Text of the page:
Students throughout Texoma gathered outside their schools early Wednesday for a moment of worship and prayer as a part of See You at the Pole. The annual event, now in its 28th year, seeks to bring together students from each school campus under shared faith. Around 75 students attended Wednesday’s event at Sherman High School and around 200 students gathered outside of Denison High School to take part in the annual time of fellowship.

“See You at the Pole is pretty much like a worship service, I’d say,” Austin Emery, a member of Denison’s Fellowship of Christian Athletes leadership team, who helped organize the event, said. “It gives people a chance to come and talk about what they need prayer over. A lot of people do not believe prayer does anything but it is the one way to talk to God.”

See You at the Pole started as a small gathering of students from a youth group in Burtleson over the summer of 1990 and has grown into an annual event, held on the fourth Wednesday of September, that encourages students to gather outside their schools prior to classes for a time of fellowship and prayer. The first official See You at the Pole event saw more than 56,000 students gather at 1,200 campuses and the following year, the event went international with schools outside the U.S. participating.

The individual events are organized by students, often affiliated with Christian-based clubs and organizations. Senior Kayla Boykin, with Sherman’s Reflections Club, organized Wednesday’s event at Sherman High. A community service-based student-lead group, Reflections Club was one of several student organizations attending the event.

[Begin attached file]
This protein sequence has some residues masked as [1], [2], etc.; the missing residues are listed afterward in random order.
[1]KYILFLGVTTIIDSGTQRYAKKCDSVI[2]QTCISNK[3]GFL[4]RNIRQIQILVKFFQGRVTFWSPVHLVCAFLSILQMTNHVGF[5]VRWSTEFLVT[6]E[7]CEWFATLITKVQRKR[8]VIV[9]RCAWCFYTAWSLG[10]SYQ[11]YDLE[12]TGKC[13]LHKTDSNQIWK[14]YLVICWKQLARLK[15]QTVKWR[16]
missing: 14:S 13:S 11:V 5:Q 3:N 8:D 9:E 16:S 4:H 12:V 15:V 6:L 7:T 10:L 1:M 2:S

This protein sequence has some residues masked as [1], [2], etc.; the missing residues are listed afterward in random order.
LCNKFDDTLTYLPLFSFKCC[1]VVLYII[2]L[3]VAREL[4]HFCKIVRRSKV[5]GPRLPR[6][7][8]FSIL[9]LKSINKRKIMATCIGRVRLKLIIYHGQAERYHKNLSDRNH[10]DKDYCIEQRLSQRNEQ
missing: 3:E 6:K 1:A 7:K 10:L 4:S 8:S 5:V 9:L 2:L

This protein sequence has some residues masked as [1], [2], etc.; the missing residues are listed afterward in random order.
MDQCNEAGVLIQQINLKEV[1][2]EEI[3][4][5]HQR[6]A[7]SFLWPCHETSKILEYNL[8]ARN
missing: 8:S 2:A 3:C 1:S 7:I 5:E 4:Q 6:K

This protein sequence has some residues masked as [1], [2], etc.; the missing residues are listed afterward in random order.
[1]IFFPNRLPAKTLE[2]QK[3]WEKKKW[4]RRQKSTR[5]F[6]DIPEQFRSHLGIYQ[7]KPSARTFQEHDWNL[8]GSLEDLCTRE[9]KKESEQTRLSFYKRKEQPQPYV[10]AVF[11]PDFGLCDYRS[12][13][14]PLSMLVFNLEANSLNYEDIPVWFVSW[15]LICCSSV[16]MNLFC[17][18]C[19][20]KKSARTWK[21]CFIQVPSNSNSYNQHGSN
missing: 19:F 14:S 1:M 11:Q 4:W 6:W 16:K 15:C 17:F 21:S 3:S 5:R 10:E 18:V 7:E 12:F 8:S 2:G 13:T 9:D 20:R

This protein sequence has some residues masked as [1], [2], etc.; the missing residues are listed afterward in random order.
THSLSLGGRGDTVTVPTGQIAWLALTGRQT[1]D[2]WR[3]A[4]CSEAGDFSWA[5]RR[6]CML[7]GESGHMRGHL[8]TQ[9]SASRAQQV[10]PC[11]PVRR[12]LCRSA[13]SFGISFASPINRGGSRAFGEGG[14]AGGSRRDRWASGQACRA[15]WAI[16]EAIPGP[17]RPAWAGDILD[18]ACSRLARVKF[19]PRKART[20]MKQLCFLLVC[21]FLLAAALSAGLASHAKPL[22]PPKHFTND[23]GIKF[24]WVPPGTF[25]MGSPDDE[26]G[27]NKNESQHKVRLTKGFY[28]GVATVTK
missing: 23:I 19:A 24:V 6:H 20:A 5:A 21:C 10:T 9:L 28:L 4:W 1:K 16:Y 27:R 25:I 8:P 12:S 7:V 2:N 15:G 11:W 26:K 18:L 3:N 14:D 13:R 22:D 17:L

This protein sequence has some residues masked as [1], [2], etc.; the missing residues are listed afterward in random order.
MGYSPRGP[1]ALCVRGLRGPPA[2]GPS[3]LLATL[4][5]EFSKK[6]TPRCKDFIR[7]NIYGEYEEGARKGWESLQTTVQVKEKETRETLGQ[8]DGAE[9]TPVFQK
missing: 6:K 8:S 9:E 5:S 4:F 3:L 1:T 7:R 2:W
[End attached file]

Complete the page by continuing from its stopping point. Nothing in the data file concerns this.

“It’s so important because we’re coming to the flagpole as a sign of unity,” Boykin said. “We need the school to unite with each other instead of disunite each other. It’s just a good sign for everyone as a whole. It stands for worshiping Christ together. It brings us together as a family.”

The Sherman High event began at 7:30 a.m. when students gathered around the flag pole at the entrance to the school to listen to songs and readings from other students. Students in Denison gathered on the steps of the high school for worship songs before moving to the school’s flag pole for a moment of prayer. Following this, the students broke into smaller groups to talk about prayer requests from each student.

Peyton Reed, who also serves on Denison’s FCA leadership team, said the event often brings together people from different social circles that don’t always interact.

“There are athletes and nonathletes, people you’d see at FCA and people you wouldn’t see at FCA,” he said. “Ultimately Christ is the one who can shorten the distance between people and bring them together.”

Head of music for Sherman’s Fellowship of Christian Athletes group Ender Zambrano explained the event’s significance for him lies in the opportunity to interact with other like-minded students.

“This means a lot to me because it’s a chance to meet other fellow Christians that go to my school,” Zambrano said. “You don’t have to be Christian alone — you can make new friends. It’s also an opportunity to share the gospel with a lot of people that don’t know Christ. It’s a lot of fun.”

Through events like See You at the Pole, Reed said he hopes to bring the Christians of Denison High together in the form of a revival. He added that many times he feels alone in his faith, but events like Wednesday’s serve as a reminder that he is not.

“When it comes to it, it doesn’t matter who is popular and who is an athlete,” Reed said. “What we all have in common is Jesus is our savior.”

Sherman’s FCA President Gregory Parks said the event is the largest gathering of the year for the group and explained it promotes inclusivity and kindness.

“This helps us try to grow throughout the year because this is the biggest Christian event that the school has the whole school year,” Parks said. “The issue that I am focusing on is how kids treat other kids in the hallways. It’s sad when you’re walking down the hall and you see some kids that people try to stay away from.”